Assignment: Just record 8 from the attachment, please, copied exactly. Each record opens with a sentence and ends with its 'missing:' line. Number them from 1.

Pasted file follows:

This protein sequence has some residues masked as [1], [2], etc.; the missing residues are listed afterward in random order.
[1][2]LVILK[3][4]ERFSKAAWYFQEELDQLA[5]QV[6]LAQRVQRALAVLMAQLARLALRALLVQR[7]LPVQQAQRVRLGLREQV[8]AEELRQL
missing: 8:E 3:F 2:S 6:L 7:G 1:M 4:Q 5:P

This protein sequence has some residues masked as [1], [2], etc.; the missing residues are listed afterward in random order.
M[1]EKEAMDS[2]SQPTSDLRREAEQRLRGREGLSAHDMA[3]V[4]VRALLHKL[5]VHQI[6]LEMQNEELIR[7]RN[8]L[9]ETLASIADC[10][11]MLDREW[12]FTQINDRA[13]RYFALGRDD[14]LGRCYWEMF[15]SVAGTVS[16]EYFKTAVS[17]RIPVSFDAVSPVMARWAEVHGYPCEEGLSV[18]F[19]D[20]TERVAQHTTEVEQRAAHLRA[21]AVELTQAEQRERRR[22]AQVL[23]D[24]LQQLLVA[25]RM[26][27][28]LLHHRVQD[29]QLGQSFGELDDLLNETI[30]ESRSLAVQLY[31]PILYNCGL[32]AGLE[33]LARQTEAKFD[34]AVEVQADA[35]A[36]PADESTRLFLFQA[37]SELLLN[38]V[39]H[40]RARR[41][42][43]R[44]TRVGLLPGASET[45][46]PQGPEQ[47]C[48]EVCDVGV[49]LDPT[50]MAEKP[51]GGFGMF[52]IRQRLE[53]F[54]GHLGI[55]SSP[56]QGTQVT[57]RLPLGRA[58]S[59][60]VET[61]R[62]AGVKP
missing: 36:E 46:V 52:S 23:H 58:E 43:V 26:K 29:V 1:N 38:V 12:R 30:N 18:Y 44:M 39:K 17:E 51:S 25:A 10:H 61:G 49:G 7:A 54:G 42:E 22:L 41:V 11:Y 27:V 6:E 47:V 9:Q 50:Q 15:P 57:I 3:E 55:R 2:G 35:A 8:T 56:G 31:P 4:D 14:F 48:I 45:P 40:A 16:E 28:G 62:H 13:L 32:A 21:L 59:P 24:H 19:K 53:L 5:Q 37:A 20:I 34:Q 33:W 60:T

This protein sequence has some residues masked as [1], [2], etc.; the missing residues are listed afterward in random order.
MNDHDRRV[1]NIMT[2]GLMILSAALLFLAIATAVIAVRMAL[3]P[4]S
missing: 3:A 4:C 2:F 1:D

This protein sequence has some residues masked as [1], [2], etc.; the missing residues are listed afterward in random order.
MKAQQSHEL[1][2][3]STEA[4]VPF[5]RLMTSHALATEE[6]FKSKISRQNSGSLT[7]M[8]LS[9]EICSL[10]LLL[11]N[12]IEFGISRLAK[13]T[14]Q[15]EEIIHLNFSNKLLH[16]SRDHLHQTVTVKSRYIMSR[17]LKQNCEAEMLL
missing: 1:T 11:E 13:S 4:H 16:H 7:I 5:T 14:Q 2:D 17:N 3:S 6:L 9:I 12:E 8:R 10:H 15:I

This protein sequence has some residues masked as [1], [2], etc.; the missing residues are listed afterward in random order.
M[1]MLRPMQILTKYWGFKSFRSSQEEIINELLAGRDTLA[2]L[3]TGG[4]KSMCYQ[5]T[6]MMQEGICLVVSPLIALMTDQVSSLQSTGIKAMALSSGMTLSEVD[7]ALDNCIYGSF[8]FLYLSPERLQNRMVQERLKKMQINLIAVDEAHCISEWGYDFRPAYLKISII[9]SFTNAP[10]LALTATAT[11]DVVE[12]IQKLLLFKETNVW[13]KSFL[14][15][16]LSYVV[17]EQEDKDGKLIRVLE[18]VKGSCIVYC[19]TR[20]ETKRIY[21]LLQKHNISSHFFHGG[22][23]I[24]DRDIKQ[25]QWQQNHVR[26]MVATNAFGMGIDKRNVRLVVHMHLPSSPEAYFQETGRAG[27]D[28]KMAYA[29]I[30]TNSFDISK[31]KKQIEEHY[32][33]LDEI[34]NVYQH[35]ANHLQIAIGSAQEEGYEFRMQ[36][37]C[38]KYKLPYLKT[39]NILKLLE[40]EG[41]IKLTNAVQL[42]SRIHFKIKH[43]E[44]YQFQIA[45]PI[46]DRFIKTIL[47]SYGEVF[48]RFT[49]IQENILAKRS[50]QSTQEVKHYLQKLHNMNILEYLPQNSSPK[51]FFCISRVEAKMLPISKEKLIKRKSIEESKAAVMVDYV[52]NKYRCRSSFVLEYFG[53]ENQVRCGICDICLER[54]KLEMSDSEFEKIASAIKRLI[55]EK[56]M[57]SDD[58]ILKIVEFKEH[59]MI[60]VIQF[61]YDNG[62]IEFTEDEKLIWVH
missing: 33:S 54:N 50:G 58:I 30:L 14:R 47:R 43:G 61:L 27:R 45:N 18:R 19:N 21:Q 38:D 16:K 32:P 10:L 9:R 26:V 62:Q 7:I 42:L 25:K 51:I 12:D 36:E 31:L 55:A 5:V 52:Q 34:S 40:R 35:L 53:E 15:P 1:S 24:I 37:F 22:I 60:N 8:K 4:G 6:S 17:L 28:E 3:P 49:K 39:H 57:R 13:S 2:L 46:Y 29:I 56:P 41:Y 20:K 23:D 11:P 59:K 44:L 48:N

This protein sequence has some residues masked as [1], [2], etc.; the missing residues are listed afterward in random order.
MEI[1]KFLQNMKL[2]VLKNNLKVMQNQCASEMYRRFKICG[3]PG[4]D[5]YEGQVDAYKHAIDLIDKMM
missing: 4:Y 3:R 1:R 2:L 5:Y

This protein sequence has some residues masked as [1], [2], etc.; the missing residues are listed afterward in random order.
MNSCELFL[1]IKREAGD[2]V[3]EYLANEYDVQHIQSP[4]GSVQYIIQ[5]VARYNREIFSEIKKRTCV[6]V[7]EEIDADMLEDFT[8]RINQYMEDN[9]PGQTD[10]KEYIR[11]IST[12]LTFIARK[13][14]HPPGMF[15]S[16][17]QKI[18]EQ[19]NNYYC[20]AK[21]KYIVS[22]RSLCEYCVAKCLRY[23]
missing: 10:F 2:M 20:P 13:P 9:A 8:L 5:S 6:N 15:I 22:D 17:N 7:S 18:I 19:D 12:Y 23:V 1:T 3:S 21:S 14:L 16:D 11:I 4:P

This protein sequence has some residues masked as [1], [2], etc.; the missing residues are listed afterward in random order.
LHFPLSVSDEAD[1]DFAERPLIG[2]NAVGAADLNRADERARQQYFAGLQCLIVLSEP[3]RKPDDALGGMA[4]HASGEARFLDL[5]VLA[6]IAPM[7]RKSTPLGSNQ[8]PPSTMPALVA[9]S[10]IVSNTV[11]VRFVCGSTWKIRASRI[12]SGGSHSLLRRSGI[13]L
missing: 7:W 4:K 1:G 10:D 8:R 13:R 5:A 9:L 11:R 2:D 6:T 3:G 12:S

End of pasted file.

This protein sequence has some residues masked as [1], [2], etc.; the missing residues are listed afterward in random order.
LHFPLSVSDEAD[1]DFAERPLIG[2]NAVGAADLNRADERARQQYFAGLQCLIVLSEP[3]RKPDDALGGMA[4]HASGEARFLDL[5]VLA[6]IAPM[7]RKSTPLGSNQ[8]PPSTMPALVA[9]S[10]IVSNTV[11]VRFVCGSTWKIRASRI[12]SGGSHSLLRRSGI[13]L
missing: 7:W 4:K 1:G 10:D 8:R 13:R 5:A 9:L 11:R 2:D 6:T 3:G 12:S